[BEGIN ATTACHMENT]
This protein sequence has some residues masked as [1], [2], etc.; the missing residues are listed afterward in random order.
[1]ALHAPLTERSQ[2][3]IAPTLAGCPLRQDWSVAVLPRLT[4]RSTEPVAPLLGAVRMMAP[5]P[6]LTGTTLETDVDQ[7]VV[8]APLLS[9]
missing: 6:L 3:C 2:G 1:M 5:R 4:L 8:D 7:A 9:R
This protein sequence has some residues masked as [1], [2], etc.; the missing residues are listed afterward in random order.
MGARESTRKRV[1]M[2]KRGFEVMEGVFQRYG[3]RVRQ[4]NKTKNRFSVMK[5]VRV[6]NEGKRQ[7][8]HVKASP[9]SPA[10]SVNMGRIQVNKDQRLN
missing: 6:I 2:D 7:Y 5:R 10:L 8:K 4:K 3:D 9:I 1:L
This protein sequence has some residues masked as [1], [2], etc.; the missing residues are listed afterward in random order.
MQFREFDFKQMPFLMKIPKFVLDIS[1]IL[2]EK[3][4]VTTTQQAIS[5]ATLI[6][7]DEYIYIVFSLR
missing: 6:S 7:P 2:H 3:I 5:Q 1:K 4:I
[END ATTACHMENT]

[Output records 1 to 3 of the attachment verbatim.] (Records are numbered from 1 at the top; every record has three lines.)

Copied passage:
This protein sequence has some residues masked as [1], [2], etc.; the missing residues are listed afterward in random order.
[1]ALHAPLTERSQ[2][3]IAPTLAGCPLRQDWSVAVLPRLT[4]RSTEPVAPLLGAVRMMAP[5]P[6]LTGTTLETDVDQ[7]VV[8]APLLS[9]
missing: 6:L 3:C 2:G 1:M 5:R 4:L 8:D 7:A 9:R
This protein sequence has some residues masked as [1], [2], etc.; the missing residues are listed afterward in random order.
MGARESTRKRV[1]M[2]KRGFEVMEGVFQRYG[3]RVRQ[4]NKTKNRFSVMK[5]VRV[6]NEGKRQ[7][8]HVKASP[9]SPA[10]SVNMGRIQVNKDQRLN
missing: 6:I 2:D 7:Y 5:R 10:L 8:K 4:K 3:D 9:I 1:L
This protein sequence has some residues masked as [1], [2], etc.; the missing residues are listed afterward in random order.
MQFREFDFKQMPFLMKIPKFVLDIS[1]IL[2]EK[3][4]VTTTQQAIS[5]ATLI[6][7]DEYIYIVFSLR
missing: 6:S 7:P 2:H 3:I 5:Q 1:K 4:I